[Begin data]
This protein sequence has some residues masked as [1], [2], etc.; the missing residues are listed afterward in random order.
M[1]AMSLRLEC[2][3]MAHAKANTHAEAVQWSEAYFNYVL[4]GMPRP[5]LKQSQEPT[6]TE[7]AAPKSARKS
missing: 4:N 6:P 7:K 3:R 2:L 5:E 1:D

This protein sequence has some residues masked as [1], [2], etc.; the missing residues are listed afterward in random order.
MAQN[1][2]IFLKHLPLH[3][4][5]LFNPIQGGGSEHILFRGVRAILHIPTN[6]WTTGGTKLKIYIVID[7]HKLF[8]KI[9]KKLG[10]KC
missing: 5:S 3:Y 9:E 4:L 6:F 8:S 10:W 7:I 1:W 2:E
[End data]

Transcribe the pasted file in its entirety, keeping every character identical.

This protein sequence has some residues masked as [1], [2], etc.; the missing residues are listed afterward in random order.
M[1]AMSLRLEC[2][3]MAHAKANTHAEAVQWSEAYFNYVL[4]GMPRP[5]LKQSQEPT[6]TE[7]AAPKSARKS
missing: 4:N 6:P 7:K 3:R 2:L 5:E 1:D

This protein sequence has some residues masked as [1], [2], etc.; the missing residues are listed afterward in random order.
MAQN[1][2]IFLKHLPLH[3][4][5]LFNPIQGGGSEHILFRGVRAILHIPTN[6]WTTGGTKLKIYIVID[7]HKLF[8]KI[9]KKLG[10]KC
missing: 5:S 3:Y 9:E 4:L 6:F 8:S 10:W 7:I 1:W 2:E